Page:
Choking Hazards

Over the years, I’ve shared many of my fears with readers of this column. (And I can tell you that I’ve taken a lot of heat about that sour cream thing.) One I haven’t written about is my fear of choking.

Please understand, I’m not afraid of me choking. Rather, I am afraid that someone near me will choke, and I will be responsible for saving them — or not saving them.

I am particularly alarmed by small children who are eating solid and semi-solid foods. Mealtime with babies and toddlers who have progressed beyond mushy cereal and baby foods is torture for me. On the edge of my seat, I nervously await the telltale wheezing-gasping-coughing combo that signals potential choking activity. When it happens, I wait with dread — one Mississippi, two Mississippi, three Mississippi — for the coughing to end. Will it end with a return to normal breathing, or will I have to intervene? (Keep in mind, I go through this even if the child in question is sitting three tables over at the food court.)

Two things make me feel better: (1) when there’s a trained medical professional present, preferably dressed in scrubs and wearing a white coat to identify themselves as choking cessation experts, and (2) when I know that the child’s parents have taken first-aid classes. Since I can’t reasonably expect doctors and nurses to accompany me at every meal, I’ve decided to encourage — no to implore — all new parents in the Triangle to complete first-aid training.

In all seriousness — setting aside all of my strange fears — I do encourage parents to complete child-specific first-aid and CPR training. You’ll learn things that will help you tackle the everyday bumps and scrapes that accompany child rearing. But you’ll also learn the big stuff. What do to if your child stops breathing. If his heart stops beating. If he’s in shock. If he’s choking. If he’s ingested a poisonous substance. If there are broken bones or excessive bleeding. The list goes on and on.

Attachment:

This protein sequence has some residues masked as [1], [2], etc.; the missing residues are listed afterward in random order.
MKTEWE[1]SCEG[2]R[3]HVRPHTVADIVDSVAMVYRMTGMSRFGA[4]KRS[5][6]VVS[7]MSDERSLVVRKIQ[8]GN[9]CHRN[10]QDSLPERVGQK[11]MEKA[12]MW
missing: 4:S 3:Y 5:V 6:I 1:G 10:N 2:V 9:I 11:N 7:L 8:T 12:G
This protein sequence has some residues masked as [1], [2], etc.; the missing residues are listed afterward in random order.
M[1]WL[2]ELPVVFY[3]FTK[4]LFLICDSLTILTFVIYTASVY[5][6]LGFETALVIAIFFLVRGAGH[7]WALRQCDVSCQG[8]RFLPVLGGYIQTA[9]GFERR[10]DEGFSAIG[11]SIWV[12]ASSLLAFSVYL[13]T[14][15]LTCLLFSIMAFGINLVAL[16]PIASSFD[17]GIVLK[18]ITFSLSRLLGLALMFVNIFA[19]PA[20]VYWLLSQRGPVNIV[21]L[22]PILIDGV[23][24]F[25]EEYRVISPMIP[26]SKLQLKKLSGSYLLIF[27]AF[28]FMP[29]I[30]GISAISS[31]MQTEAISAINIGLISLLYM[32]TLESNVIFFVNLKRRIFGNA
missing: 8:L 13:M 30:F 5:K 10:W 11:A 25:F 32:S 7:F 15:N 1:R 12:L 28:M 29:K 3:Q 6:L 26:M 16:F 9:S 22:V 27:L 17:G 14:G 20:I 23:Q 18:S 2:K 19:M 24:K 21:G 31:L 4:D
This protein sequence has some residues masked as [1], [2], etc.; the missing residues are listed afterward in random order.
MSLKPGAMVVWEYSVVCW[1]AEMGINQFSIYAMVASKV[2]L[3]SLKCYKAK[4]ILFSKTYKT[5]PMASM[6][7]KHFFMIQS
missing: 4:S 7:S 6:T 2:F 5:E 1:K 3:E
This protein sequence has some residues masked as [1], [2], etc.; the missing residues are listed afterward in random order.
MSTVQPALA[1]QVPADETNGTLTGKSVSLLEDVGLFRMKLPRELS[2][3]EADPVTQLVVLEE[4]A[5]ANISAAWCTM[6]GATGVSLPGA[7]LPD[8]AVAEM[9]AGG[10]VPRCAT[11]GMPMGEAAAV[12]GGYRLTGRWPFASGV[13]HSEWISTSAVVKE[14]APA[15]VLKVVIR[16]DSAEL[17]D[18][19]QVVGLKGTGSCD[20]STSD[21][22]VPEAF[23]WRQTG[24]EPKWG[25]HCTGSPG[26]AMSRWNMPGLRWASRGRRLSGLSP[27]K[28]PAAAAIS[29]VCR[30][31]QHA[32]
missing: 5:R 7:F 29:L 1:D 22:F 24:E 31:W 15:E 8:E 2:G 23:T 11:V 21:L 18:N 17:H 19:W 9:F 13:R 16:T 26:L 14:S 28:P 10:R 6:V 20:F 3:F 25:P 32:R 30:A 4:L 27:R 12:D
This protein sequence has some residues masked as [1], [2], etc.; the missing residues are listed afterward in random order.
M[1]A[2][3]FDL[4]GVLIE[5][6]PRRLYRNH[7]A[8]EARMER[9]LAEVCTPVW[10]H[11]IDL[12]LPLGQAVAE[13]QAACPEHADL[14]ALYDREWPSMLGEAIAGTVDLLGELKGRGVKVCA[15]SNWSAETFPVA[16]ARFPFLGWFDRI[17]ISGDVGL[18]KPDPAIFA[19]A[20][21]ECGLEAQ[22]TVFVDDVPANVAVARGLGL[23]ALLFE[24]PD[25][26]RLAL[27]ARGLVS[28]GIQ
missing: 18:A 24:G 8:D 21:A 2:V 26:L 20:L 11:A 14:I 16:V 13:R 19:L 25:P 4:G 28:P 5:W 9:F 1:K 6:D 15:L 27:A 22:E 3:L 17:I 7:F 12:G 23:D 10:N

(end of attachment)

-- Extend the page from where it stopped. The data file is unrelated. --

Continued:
Our community offers a variety of first-aid training for parents. Your pediatrician may be able to recommend a class; classes may be offered at your local YMCA or YWCA. The following organizations represent just a small sampling of the programs offered in the Triangle:

? American Red Cross, Triangle Chapter, or (919) 231-1602

? American Red Cross, Durham Chapter, or (919) 489-6541 or (919) 489-6542

? Family Dynamics, (919) 851-3678

? National Safety Council, or (919) 789-4900

? Duke University Health System, or (919) 477-2644

? Rex Hospital, or (919) 784-4490

? North Carolina Women’s Hospital, or (919) 966-7890

? CPR Consultants Inc. (contracts with WakeMed), or (919) 850-9295

Every minute you spend in class will make you quicker and more clear-headed in an emergency — and the seconds you save may mean the difference between life and death. Sometimes it’s scary knowing everything that can go wrong; but it’s even scarier to be unprepared when the unexpected happens.